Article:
International Criminal Court appeals judges on Wednesday upheld the acquittals of former Ivory Coast president Laurent Gbagbo and former minister Charles Ble Goude on charges of involvement in deadly post-election violence.
Both were acquitted in 2019 of responsibility for crimes including murder, rape and persecution following disputed elections in 2010, with judges saying prosecutors failed to prove their case. The decision halted the trial before defense lawyers had even presented their evidence.
Wednesday’s appeals panel decision by majority to reject the prosecutors’ appeal against the acquittal ends proceedings against both men.
Dozens of supporters of Gbagbo hugged and cheered outside the court building after the decision.
“Gbagbo is free!” a woman sang in French, while waving an Ivory Coast flag.
Presiding Judge Chile Eboe-Osuji said the panel “rejects the prosecutors' appeal and confirms the decision of the Trial Chamber.”
“The appeals chamber hereby revokes all remaining conditions on the release of Mr. Gbagbo and Mr. Ble Goude as a result of this judgment,” he added.
More than 3,000 people were killed after Gbagbo refused to accept defeat by his rival, current Ivory Coast President Alassane Ouattara.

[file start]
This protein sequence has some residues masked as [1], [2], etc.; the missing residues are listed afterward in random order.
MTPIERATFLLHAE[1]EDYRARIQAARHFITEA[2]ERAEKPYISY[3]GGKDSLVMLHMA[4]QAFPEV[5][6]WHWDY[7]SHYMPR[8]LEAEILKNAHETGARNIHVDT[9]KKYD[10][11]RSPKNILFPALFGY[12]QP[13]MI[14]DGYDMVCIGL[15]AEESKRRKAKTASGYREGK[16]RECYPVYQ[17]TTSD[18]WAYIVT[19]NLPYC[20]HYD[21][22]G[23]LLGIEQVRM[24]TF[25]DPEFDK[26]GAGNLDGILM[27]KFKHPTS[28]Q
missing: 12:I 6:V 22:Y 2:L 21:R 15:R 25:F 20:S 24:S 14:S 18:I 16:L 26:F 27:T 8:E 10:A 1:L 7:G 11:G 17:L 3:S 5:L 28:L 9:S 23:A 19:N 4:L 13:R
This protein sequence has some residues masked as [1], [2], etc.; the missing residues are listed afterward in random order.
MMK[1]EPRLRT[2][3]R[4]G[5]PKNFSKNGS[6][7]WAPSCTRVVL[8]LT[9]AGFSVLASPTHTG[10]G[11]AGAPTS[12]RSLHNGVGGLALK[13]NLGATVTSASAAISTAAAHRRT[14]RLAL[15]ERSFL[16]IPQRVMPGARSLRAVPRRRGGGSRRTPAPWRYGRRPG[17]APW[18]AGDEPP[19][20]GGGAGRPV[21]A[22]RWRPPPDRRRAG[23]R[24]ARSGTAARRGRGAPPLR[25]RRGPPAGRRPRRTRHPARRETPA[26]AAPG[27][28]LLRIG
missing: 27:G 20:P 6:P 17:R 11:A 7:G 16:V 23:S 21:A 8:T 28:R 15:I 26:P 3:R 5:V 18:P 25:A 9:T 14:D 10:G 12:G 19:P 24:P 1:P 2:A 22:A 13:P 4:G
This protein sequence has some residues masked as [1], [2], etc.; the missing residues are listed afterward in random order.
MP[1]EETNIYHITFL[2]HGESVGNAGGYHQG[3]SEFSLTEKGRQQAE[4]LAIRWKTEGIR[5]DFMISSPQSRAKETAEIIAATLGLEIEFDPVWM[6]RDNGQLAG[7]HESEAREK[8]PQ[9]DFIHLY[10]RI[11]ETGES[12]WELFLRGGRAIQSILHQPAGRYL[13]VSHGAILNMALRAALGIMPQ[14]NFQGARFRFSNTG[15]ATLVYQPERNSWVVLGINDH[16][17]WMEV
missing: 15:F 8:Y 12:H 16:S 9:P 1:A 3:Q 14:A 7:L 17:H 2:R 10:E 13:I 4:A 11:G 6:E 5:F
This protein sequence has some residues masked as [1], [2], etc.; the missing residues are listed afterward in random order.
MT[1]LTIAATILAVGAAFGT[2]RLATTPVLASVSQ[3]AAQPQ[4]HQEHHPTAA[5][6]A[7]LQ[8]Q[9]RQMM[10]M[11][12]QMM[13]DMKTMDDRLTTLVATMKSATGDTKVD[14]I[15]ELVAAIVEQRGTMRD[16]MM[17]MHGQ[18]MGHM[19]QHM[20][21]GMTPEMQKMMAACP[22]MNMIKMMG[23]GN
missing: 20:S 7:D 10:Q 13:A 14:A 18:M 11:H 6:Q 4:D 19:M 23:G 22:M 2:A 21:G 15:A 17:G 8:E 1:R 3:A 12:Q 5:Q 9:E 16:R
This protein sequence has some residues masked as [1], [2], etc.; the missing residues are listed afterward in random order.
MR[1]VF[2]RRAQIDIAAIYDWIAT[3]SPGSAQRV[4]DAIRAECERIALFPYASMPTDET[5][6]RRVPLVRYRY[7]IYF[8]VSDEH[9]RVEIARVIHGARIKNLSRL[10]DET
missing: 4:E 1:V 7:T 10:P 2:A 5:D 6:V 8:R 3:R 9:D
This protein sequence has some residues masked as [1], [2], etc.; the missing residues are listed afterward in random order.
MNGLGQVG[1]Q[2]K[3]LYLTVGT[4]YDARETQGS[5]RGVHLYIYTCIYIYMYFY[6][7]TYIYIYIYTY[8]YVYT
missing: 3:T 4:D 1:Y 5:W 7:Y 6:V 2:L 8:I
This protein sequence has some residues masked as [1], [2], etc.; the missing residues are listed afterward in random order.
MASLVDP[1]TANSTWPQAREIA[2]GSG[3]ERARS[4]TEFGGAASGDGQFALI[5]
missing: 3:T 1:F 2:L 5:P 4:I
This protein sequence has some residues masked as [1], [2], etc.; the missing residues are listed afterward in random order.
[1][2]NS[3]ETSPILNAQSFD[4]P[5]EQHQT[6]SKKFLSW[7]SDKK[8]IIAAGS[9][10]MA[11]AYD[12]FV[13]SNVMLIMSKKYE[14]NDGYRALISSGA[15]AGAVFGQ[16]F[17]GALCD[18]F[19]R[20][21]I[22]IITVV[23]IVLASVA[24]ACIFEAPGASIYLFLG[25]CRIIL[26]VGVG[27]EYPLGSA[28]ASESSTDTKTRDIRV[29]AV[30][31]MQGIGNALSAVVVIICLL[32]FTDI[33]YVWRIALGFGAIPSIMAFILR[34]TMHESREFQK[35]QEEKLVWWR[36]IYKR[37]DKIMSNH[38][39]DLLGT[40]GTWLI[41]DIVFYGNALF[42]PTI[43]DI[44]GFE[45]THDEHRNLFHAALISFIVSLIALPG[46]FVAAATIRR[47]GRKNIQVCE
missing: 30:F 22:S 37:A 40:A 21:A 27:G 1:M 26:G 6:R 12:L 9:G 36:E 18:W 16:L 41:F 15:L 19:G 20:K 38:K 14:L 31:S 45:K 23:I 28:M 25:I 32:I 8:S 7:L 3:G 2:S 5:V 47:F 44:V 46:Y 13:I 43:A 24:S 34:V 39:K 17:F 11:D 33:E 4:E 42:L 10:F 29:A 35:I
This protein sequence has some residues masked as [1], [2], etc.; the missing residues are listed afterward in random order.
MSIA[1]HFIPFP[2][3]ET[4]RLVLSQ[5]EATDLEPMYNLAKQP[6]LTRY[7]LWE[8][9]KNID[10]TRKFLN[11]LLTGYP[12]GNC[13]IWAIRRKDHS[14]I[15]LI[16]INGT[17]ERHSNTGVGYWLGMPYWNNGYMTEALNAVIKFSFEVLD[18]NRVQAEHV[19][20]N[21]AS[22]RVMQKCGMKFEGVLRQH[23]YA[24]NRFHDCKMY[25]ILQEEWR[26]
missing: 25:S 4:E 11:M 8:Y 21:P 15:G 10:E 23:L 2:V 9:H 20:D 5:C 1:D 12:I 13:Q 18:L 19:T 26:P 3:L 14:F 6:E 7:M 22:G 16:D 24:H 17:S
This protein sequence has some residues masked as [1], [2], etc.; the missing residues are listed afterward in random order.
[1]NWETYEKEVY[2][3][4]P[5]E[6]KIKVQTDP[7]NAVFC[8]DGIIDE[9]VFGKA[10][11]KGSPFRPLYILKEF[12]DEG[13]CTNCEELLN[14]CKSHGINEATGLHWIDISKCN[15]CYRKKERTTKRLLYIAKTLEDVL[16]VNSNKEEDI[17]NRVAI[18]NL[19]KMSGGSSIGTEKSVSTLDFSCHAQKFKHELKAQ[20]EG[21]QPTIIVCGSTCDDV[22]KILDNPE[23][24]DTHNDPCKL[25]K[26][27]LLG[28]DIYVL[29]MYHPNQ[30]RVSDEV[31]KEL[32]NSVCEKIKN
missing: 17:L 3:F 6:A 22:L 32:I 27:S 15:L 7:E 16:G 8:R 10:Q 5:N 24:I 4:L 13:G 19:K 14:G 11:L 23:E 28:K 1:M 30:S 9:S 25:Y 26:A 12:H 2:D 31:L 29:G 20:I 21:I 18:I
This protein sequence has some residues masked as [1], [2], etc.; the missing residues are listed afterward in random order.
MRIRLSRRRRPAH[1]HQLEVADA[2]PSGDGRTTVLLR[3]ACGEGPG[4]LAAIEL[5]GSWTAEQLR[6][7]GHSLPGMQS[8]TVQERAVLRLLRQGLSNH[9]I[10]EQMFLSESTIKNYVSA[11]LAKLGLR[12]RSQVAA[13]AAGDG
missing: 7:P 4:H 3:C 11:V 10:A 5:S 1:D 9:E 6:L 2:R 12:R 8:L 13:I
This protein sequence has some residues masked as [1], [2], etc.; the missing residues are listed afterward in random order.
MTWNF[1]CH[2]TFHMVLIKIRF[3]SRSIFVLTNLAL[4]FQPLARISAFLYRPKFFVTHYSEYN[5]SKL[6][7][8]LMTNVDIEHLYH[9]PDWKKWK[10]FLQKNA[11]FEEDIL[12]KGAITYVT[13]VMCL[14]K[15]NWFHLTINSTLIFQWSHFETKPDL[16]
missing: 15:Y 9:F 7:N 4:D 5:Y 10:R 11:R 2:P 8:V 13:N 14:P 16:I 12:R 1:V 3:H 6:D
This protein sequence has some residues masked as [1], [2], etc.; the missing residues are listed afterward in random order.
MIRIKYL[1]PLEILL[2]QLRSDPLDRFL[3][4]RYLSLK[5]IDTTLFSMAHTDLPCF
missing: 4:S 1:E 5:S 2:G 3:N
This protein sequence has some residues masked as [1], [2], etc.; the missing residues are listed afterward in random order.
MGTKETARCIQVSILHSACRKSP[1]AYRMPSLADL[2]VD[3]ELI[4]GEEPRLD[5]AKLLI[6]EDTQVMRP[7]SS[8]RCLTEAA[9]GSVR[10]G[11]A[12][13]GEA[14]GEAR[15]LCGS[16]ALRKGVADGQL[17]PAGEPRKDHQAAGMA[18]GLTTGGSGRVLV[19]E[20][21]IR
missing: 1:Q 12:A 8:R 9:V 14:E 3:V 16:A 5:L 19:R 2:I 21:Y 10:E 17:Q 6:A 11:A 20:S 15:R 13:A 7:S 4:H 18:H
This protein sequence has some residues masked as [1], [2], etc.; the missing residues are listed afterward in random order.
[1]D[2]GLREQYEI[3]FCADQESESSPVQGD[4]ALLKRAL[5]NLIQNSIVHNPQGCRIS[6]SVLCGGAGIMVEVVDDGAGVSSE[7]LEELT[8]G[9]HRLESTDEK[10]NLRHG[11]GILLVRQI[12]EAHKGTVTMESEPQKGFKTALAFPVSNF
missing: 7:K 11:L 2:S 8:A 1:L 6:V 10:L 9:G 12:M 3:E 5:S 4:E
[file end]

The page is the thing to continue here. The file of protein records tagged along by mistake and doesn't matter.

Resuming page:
Amnesty International West Africa Researcher Michèle Eken said the victims “will be disappointed again today.”
Eken said the acquittal means that “the court has held no one responsible for atrocity crimes committed during this period.”
Prosecutors appealed the 2019 ruling, saying the decision to acquit was wrong and asking appeals judges to declare a mistrial, but the appeals panel rejected all their arguments.
Gbagbo and Ble Goude were released following their acquittals but returned to court for Wednesday's hearing.
Gbagbo was the first former president to go on trial at the global court and his case was seen as a milestone in efforts to bring to justice even the highest-ranking leaders accused of atrocities.
He refused to concede defeat after losing the 2010 election to Ouattara. Both men held inauguration ceremonies and a months-long standoff ensued until pro-Ouattara forces captured Gbagbo.
Ouattara, who has been in power for nearly a decade, was re-elected in November for a controversial third term strongly contested by opposition leaders. He maintains that the two-term limit for presidents does not apply to him because of a constitutional referendum passed in 2016.
Gbagbo still has strong support in Ivory Coast and his followers say they have been left out the country’s reconciliation process in the years since his ouster. They supported his run for president last year, but his candidacy was not approved.